27 Ocak 2013 Pazar

Turkey - France struggle on Africa: Turkey Reinforces 'Hands Off' Policy on Mali


"I think this reflects some of the competition between Turkey and France. Prime Minister Erdogan just a few days before the Mali story broke out was in Niger, blasting at the former colonial power and trying to say that Turkey will not be like that," said Idiz. "There is a scramble for Africa and Turkey is very much part of this. It has opened quite a large number of embassies across Africa. So its clear that Turkey does see itself as a potent power."

In the past few years Turkey has opened 31 embassies across Africa, including one in Mali in 2010. The Turkish government has declared the continent as an economic priority. Since its initiation of the policy back in 2003 it has more than quadrupled its exports to the continent to more than $10 billion. And, earlier this month, Turkish Prime Minister Recep Tayyip Erdogan visited Gabon, Niger and Senegal. Previously, he headed to Ethiopia, Sudan, Somalia and held talks in the Republic of South Africa regarding Turkey's Africa opening.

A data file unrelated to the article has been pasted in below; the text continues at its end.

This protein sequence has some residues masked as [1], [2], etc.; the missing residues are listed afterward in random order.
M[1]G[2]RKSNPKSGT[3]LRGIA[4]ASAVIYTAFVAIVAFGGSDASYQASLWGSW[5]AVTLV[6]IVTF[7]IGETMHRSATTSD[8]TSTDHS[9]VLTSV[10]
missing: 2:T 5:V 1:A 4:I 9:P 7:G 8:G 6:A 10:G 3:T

Turkish foreign Ministry spokesman Unal says it will pursue its concerns over the situation in Mali through the Organization of Islamic Conference, the OIC."

"We discussed possible steps to be taken by OIC on Mali; I expect that the issue of Mali will be one of the agenda items to be discussed in the next OIC summit in Cairo," he said.

Observers point out that with Mali's neighbors supporting France's intervention, Ankara may not find too much support among West African members. But diplomatic columnist Idiz says Ankara is likely to find backing from Arab nations at February's OIC summit.

"Turkish ambivalence is probably not too different to some Arab countries because of the Islamic dimension in all this," said Idiz. "Given that Mali is a predominantly Islamic country that there is a western intervention all of these factor in to the Islamic sensibilities given, this antipathy in the Islamic world to western countries intervening in Islamic countries, so that is part of it."

Analysts say Ankara's ambivalence over France's intervention is likely to raise eyebrows among its western allies, all of who are strongly supporting it. But in Turkey's pro government media the question is increasingly being posed why those allies can back an intervention in Mali against an Islamic insurgency, but fail to do so in Syria.

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